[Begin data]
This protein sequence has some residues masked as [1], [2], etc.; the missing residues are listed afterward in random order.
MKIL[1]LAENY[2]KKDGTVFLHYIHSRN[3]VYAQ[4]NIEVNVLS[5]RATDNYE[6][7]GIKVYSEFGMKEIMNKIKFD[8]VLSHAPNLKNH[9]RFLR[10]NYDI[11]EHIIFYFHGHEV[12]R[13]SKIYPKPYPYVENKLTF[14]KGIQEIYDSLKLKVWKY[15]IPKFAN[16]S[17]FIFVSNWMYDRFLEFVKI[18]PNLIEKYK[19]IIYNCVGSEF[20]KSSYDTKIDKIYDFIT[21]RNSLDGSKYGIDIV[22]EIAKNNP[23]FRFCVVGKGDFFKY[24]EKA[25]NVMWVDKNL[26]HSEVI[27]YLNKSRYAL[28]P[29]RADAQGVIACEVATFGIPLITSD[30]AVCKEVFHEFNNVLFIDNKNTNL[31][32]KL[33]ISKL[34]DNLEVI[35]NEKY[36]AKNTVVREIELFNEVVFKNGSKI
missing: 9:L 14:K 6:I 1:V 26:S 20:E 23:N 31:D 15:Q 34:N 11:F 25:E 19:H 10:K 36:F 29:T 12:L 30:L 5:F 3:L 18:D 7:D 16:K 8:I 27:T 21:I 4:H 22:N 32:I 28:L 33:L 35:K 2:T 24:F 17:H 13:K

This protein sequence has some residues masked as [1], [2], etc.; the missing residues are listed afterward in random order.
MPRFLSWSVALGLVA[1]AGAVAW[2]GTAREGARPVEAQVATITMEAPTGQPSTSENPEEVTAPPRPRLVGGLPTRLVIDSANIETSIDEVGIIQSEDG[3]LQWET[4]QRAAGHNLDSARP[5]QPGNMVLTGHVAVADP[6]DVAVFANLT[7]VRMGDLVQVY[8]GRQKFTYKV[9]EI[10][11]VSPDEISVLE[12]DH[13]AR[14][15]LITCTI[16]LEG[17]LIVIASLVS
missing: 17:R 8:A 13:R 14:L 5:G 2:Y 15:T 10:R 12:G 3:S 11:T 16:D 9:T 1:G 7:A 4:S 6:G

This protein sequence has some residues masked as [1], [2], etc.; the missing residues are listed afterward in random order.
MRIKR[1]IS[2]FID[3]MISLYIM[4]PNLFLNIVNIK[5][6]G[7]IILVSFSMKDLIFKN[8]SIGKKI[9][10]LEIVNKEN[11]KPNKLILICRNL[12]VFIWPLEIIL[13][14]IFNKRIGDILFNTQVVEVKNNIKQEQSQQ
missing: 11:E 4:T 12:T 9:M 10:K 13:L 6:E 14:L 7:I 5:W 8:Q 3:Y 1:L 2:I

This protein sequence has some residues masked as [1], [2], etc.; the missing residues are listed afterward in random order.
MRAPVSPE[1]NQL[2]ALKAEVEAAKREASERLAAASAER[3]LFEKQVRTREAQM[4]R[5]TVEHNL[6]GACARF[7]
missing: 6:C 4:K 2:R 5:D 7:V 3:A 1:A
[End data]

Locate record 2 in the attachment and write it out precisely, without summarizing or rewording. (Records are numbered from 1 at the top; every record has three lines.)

This protein sequence has some residues masked as [1], [2], etc.; the missing residues are listed afterward in random order.
MPRFLSWSVALGLVA[1]AGAVAW[2]GTAREGARPVEAQVATITMEAPTGQPSTSENPEEVTAPPRPRLVGGLPTRLVIDSANIETSIDEVGIIQSEDG[3]LQWET[4]QRAAGHNLDSARP[5]QPGNMVLTGHVAVADP[6]DVAVFANLT[7]VRMGDLVQVY[8]GRQKFTYKV[9]EI[10][11]VSPDEISVLE[12]DH[13]AR[14][15]LITCTI[16]LEG[17]LIVIASLVS
missing: 17:R 8:A 13:R 14:L 5:G 2:Y 15:T 10:R 12:G 3:S 11:T 16:D 9:T 1:G 7:A 4:S 6:G